SPRING HILL — As Bill Stelling lay bleeding on his living room floor, a 911 dispatcher asked why his neighbor shot him.
Did they have an argument?
"No!" Stelling replied between moans of pain. "I don't even pay attention to him. Nobody in the neighborhood talks to him."
Two months after the Sept. 10 shooting, the 67-year-old retired widower had finally recovered enough to speak at length with a detective, but he still could not come up with a specific slight that might have sparked Thomas Brocato's wrath.
With that, the Sheriff's Office closed one of its most bizarre cases during a year that has been marked by gun violence. An investigative report released to the Times last week offers more details about what happened that day and the tension between the neighbors, which had begun years earlier.
• • •
The morning of the shooting, Stelling was watching television and drinking coffee when he heard a knock at the door. He usually looks through the window to see who's there, he later told a detective, but didn't that day.
He opened the door and through the closed storm store saw Brocato's dog, a black Dachshund named Dolly, standing on the sidewalk and shaking. Then Brocato, stocky, bespectacled and balding 58-year-old with salt and pepper hair and beard, appeared.
"He jumped over the dog, had a grin on his face, and fired a weapon at me," Stelling told Detective George Loydgren in a Nov. 13 interview.
Stelling tried to kick the door shut and heard at least two more shots. Brocato disappeared, and Stelling called 911.
A few minutes later, at 9:33 a.m., he called his sister, Sue Landon.
She could hear deputies and paramedics in the background.
"He shot me in the stomach," Stelling said, then hung up.
• • •
Detectives who interviewed residents along Siam Drive said Brocato was a mean and confrontational man who rarely went anywhere without Dolly. The neighbor who bore the brunt of his irrational ire, they said, was Stelling, a father of four who bought the ranch home with his wife, Rhoda, in 1997.
Brocato, who didn't have a criminal record in Florida, built his two-story home next door in 2004. Landon told investigators that the harassment started after Brocato hired a company to install a fence at the rear of his lot. Stelling pointed out that a fence post was on his property. The company confirmed Stelling was right.
Brocato, according to Stelling's account, told him he was going to make his life hell.
Landon said Brocato would ring Stelling's doorbell and knock on his bedroom window at all hours. A neighbor told detectives that Stelling put up a privacy fence that Brocato knocked down at least three times, the last occasion about a month before the shooting.
Stelling told Landon and her husband, Jim, who visited once a week, to avoid eye contact with Brocato.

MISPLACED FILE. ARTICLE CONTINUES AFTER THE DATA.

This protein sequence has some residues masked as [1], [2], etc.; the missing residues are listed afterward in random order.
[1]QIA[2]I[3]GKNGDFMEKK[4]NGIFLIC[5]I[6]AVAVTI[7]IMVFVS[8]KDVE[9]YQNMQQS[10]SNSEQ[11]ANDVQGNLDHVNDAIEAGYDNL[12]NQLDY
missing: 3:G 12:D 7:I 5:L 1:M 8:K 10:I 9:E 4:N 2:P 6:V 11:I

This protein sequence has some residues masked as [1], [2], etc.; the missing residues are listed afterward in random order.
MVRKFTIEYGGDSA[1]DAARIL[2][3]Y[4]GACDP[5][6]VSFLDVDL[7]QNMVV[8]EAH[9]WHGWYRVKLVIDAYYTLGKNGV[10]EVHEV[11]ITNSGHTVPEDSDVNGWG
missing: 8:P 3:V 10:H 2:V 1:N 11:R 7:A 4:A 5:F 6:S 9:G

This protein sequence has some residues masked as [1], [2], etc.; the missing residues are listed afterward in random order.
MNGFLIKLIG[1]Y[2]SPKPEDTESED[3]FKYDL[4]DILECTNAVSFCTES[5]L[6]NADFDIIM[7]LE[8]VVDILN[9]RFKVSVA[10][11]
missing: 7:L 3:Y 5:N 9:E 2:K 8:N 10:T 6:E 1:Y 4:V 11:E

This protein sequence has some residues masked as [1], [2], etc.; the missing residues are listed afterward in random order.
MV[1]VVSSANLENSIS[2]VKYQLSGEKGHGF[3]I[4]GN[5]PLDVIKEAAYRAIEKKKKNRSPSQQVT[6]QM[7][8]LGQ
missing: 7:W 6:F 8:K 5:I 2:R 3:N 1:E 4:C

"William had advised Sue and Jim that he was scared of Thomas and didn't want any conflict with him," the report said.
• • •
Deputies who swarmed the quiet street of tidy homes that morning suspected Brocato had fled to his house. That was alarming because a neighbor said Brocato owned a lot of guns and recently tried to sell him 1,000 rounds of ammunition.
Brocato didn't answer when a deputy tried to hail him with a portable loudspeaker. His cellphone wasn't in service. The agency's crisis team arrived and tossed a phone into the house, but Brocato never picked it up.
About 2:30 p.m., SWAT members shot gas canisters through the windows and stormed the house. The place reeked of gasoline.
A partially filled gasoline can sat just outside the door of an upstairs bedroom. In that room, deputies found another gas can and Brocato's body sitting in an office chair, clad in a blue and green flowered shirt.
On the floor between his legs was a six-shot .44-caliber Taurus revolver with one spent round. He had a gun holster in his right pocket and a concealed-weapons permit in his left. Investigators say he had put the gun in his mouth and pulled the trigger.
Stacked on nearby shelves and a table were boxes of ammunition and several more guns, including three rifles and the gun detectives say Brocato fired at Stelling: a five-shot .45-caliber Taurus revolver with three spent rounds, one misfire and one live round. Investigators found a chest full of ammunition and several other guns throughout the house.
They didn't find a note.
• • •
Beth Stanke found about her brother's death from a news report. The day after the shooting, she met with a detective.
Stanke, who lives in Hernando County, said she hadn't been in touch with her brother for about four years. She said she and Brocato's father, who lives in a nursing home in New Jersey, were his only surviving family members.
She said Brocato had bipolar disorder and had "caused problems in the past with family members." She said she wasn't aware of any disputes with neighbors.
Stanke, who couldn't be reached by the Times, took custody of Dolly.
• • •
Stelling underwent surgery at Regional Medical Center Bayonet Point and drifted in and out of consciousness for weeks, unable to breathe on his own.
One of the bullets entered through his chest and exited through his back. The second remained lodged in his abdomen. A projectile chipped the urn that contained his wife's ashes.
Stelling was transferred to a rehabilitation center last month and started speech therapy.
Stelling answered his door last week but quickly closed it when a Times reporter introduced himself. One of his sons, Bill Jr., told the Times recently that his father wants to put the episode behind him.
Plywood remains over the first-floor windows of Brocato's house. Duct tape covers holes in windows on the second floor.
A weathered wooden privacy fence runs the length of the property line between the houses. Someone recently had attached fresh latticework along the top.
Reach Tony Marrero at firstname.lastname@example.org or (352) 848-1431. Follow @tmarrerotimes on Twitter.